A quiet weekend around here as I was off in central New York state picking up some more beer to keep your insatiable appetite for my views on brews fed...or at least watered. Also quiet because I've been muttering under my breath about another digital camera that has died on me. For the short term I will be being a little creative on the visuals. Like today with the brewery's logo for Hop Wallop Ale from Victory Brewing in Dowington, Pennsylvania.
I picked this up at the ever reliable and interesting Finger Lake Beverage Center in Ithaca New York whose selection of products on the shelf is quite stunning. I was asked by the staff which shops I would be hitting while south of the border and I said just theirs as I have yet to run out of things to write about. I really have not looked at their German or UK stock and I hardly had the nerve to go too heavily into the Belgians - though I picked up a few Christmassy ones for a month from now. I did ask if they had any Victory Storm King Imperial Stout and was told, no, but that the "Hop Wallop" was in.
Well, I am not one to see that one door opening usually means another closes...or...whatever...but I was quite impressed with this brew - especially its label. And not for Yosimite Sam or whatever they are calling the old miner guy but the style "very hoppy ale". This is quite a relief. Not an IPA or a double IPA or an ESB or one of the other structured and recognized style but simply "very hoppy ale". Not even VHA. When you look at the ingredients this level of heresy goes deep: an 8.5% with imported german malts and american whole flowers in a pale ale. Sounds simple enough but what is it? Too hoppy for Kölsche, too Teutonic for best bitter, too pale and light for an India Pale Ale.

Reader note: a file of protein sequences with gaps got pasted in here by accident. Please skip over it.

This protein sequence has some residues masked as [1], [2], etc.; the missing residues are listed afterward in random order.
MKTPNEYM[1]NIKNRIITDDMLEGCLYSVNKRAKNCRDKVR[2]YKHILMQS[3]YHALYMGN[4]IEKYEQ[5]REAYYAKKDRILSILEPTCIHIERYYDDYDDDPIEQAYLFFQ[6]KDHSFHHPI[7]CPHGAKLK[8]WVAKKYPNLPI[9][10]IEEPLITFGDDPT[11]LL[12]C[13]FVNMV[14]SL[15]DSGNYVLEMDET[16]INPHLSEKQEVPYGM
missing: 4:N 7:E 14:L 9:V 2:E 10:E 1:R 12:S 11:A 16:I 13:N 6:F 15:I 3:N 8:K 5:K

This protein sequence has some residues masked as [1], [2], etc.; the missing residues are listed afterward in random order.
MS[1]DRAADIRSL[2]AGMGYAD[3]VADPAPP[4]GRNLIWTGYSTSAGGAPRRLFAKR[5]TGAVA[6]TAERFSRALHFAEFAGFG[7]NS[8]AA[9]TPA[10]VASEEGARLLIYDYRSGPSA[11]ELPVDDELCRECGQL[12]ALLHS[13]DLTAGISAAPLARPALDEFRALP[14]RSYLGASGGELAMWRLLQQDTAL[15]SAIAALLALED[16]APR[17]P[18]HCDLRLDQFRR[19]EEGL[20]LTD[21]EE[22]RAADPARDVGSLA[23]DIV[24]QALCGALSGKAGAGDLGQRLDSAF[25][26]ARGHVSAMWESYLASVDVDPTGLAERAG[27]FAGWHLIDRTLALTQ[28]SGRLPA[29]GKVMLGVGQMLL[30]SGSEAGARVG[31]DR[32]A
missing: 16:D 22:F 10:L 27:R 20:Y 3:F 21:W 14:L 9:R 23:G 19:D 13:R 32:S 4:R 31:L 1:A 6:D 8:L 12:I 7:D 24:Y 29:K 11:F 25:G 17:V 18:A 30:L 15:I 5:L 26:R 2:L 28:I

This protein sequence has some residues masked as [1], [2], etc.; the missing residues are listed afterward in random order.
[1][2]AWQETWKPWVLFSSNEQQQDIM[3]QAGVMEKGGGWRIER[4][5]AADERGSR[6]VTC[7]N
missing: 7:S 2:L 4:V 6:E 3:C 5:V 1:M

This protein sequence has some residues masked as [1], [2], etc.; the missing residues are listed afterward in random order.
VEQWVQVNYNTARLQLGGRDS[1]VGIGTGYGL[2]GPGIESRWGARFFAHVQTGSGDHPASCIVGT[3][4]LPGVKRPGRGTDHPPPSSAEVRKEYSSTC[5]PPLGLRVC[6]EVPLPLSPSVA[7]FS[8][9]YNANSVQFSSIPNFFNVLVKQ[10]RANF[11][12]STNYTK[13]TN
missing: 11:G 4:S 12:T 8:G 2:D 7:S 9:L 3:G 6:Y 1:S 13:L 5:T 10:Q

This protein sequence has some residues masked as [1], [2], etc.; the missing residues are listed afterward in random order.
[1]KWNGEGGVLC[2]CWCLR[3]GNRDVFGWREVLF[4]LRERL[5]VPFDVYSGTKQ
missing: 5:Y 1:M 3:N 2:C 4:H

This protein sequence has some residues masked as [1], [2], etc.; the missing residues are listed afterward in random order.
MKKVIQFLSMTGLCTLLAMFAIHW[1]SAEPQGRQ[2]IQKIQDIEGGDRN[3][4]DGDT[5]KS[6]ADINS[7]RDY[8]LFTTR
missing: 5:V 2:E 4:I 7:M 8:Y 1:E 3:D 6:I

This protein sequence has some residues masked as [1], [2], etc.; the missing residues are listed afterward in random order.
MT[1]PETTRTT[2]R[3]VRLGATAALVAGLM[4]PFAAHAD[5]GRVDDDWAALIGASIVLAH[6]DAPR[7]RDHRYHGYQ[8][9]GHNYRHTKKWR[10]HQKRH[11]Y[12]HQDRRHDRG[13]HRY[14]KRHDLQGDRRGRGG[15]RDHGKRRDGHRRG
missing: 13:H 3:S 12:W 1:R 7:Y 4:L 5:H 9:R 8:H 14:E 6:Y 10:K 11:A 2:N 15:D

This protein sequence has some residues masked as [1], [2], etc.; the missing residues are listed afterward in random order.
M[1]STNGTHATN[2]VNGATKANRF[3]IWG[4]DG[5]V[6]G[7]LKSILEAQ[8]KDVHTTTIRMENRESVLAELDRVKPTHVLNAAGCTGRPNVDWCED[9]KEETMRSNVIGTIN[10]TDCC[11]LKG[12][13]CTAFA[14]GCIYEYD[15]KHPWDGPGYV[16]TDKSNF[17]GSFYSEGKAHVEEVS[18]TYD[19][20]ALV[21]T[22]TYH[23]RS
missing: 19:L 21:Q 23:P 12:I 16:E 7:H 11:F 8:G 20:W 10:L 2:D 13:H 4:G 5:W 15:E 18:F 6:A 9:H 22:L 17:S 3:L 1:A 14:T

This ale pours golden straw with a snow white head. I imaigine it wouldn't be that different from a Canadian macro ale if I had one around to compare it with. On the mouth there is no doubt it is not with a cream, hop and heat in quick succession and a long drying finish. It is a spectacularly well made brew hiding the level of 8.5% better than maybe any other ale I have tried. The malt is slightly sweet, some notes of pear juice and grainy in the style of a real pale ale. There is no raisiny crystal malt or notes of other roastier malts added for texture and complexity. This is simpler ale, showcasing a large body of hops over plain bread-crusty barley. The hops are green and then citrus and then spiced in clear sequence. Only then the heat comes through opening and sustaining along a long drifting conclusion.
Loverly. 98% of BAers approve but those who do not find a pineapple smell.